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Internet speed

Pete B (7 posts) • 0

What’s the best speed anybody has got in Kunming I guess it depends a lot on where you live my apartment is on Qingnian Lu near the Zoo I only get 1.5 Mbps should be able to get better these days also what supplier

tigertiger (4623 posts) • +1

They upgraded us to fibre last year, but now the service also provides cable TV in the package. Internet is now worse than ever before. It is not just the size of the pipe, but the amount of traffic.
We are also supposed to have 4G in our area, but people cannot even call my mobile half the time. That is China Telecom.

redjon777 (482 posts) • 0

I was getting a pretty okish 20Mbps on my desktop until recently, then I upgraded the router to the new 5g tech and I get roughly 60Mbps which is using cable not wifi :o) Even on my phone which I just tested for the wifi speed it's 36Mbps.

If you've got a good download allowance with your supplier, you still won't be able to access top speeds until you upgrade to the new tech. They're still giving out the slower routers, probably on purpose!

I don't know what you use to check your speeds but www.speedtest.net is a really easy way.

AlPage48 (1069 posts) • 0

We upgraded to the new 200M service last year. What China Telecom neglects to tell you is that you may need to change your router, and if using a wired connection possibly also need to change the network card in the computer in order to get the max speed.
Even so, the fastest speed I've had is 150M, and with VPN on that drops drastically to somewhere between 4M and 10M

redjon777 (482 posts) • 0

I was just going to say it doesn't really effect the VPN speed to much on mine (maybe a few Mbps with ExpressVPN). That's a huge drop you're getting!

michael2015 (509 posts) • +2

Wow...4M? that's our MAX speed on a good day - and we're subscribed to the 60M rate...and we're on fiber.

Consumer speed ratings are NOT Service Level Agreements (SLAs) - it is the throttled rating of the wire or hardware speed you're allocated...in theory, based on your customer plan. You have 200M agreement, so we would then software throttle your wire speed to 200M max. If you're subscribed to 200M, you're definitely on fiber, which is rated at 10M to 10G (1000x) or 100G (probably/DEFINITELY NOT you), depending on which fiber transmission protocol they're using (Multimode fiber is slower than Single Mode fiber). And if that isn't confusing enough - a single fiber strand can theoretically transmit data at over...100T (1T = 1000G, 1G = 1000M).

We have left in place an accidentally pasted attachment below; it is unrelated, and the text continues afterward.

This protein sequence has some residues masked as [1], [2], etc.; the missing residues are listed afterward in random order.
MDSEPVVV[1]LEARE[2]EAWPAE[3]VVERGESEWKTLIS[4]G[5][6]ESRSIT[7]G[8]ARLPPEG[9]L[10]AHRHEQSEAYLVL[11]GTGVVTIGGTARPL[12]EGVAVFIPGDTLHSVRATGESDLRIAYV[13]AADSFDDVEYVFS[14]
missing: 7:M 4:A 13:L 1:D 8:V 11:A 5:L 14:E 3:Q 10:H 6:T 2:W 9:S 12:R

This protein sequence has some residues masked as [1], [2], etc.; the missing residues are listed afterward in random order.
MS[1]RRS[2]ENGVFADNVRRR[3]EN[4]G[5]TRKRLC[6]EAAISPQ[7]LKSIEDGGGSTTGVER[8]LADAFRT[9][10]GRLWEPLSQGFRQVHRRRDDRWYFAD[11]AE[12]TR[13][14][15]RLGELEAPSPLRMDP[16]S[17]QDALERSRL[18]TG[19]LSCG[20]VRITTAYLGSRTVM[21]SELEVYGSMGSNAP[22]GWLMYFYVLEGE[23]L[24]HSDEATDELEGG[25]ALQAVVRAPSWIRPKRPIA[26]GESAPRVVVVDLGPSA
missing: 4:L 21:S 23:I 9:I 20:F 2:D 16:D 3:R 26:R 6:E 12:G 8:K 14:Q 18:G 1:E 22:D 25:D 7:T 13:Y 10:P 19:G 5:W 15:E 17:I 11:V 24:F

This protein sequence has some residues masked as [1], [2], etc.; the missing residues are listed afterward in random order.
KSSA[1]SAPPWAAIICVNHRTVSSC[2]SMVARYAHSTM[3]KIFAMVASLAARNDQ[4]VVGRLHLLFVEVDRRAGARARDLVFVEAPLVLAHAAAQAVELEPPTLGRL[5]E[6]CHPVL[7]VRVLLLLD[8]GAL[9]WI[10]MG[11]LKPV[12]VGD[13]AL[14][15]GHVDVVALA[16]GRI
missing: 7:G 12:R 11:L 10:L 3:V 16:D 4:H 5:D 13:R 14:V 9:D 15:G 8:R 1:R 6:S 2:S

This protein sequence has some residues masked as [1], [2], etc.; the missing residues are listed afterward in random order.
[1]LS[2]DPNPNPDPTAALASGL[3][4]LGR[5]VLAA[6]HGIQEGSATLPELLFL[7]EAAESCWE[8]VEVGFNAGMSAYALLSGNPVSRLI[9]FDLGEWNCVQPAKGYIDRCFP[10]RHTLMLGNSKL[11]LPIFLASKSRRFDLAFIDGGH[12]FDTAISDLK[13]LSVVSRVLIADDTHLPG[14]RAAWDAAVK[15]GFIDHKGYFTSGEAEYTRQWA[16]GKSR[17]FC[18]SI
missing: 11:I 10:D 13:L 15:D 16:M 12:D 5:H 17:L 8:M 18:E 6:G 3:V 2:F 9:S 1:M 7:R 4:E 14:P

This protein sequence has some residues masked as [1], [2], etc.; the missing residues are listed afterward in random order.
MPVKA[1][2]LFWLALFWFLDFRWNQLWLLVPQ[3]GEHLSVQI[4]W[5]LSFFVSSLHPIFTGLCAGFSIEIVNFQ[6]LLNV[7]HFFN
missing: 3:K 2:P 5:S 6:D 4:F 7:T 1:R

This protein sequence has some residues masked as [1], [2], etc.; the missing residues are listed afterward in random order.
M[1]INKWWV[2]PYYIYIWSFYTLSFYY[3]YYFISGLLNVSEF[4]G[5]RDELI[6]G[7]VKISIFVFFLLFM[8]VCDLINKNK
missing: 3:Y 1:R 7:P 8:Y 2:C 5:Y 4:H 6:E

SHORT ANSWER
Call China Telecom to complain. Sometimes (frequently) they've mucked with the system. You'll notice shortly after a complaint, your network speed will usually open up to it's former magnificent glory... temporarily, then after a short period of minutes to hours, someone or the the system will probably auto flush any spot changes - and your connectivity will return to its normal murky sluggish behavior.

MEDIUM ANSWER - INDEPENDENT SLEUTHING
Track your IP edge address whenever you reset your router. China telecom IP usually begins with 112.115.xxx.yyy. If the numbers in the xxx range change - you're kind of screwed because it probably means you're sharing bandwidth with up to ≤ 65k other people on that fiber and subject to consumer traffic trends in your area/community. This is typical of Chinese network management, cuz they're really really really really lazy...which equates to wildly varying connection speeds depending on time of day and community traffic.

LONG TECHNICAL-ISH ANSWER
Speed is dependent on a variety of issues:
1. You're probably on a shared fiber - so when everyone's watching IPTV - your total aggregated speed drops.
2. DNS - resolving english sounding names into IP addresses - can suck depending on which DNS addresses your ISP assigns you. Chinese network management is utterly atrocious in general. This being Yunnan - multiply atrocious by 10.
3. 200M. If your computer is aged, you probably have a 100mbps aka 100M card, so you need to upgrade to the 1G or 1 gigabit (NOT gigabyte which is 1 bit x 8 = 1 byte) hardware. HOWEVER although your card maybe be able to handle that kind of traffic, your computer CPU, RAM, and hard drive may not be up to speed. Sounds like you're trying to stream audio/video.
4. If you're REALLY using 1G equipment - then your ethernet cables also need to be 1G (1gbps) rated - not just the CAT5 stuff.Basic CAT 5 cable ≤ 100m can theoretically handle 1G traffic, depending on what and where it's laid - for example if you're running it parallel to electrical wire, have fluorescent lights and or other "noisy" electrical equipment - it will probably interfere with your throughput - even though CAT 5 is supposed to be shielded, braided, twisted, etc to reduce the impacts of electrical noise.

As for VPN speed - that is highly dependent on the path your computer takes to get to that VPN point, the traffic along the path, and the VPN traffic at that point, so you should have a minimum of 3 known, reliable VPN POPs (Point of Presence) in your connection table.

Envy and jealousy is a terrible thing.

AlPage48 (1069 posts) • 0

Thank you Juan,
I'm inclined to change when my current contract expires, but it is still paid up for the next year.
I'm reducing the amount of traffic that actually requires VPN so the problem has lessened as well.

bucko (660 posts) • -1

I used to use ExpressVPN but found it on and off to much. I switched to another and it's much better!

I won't mention name here.

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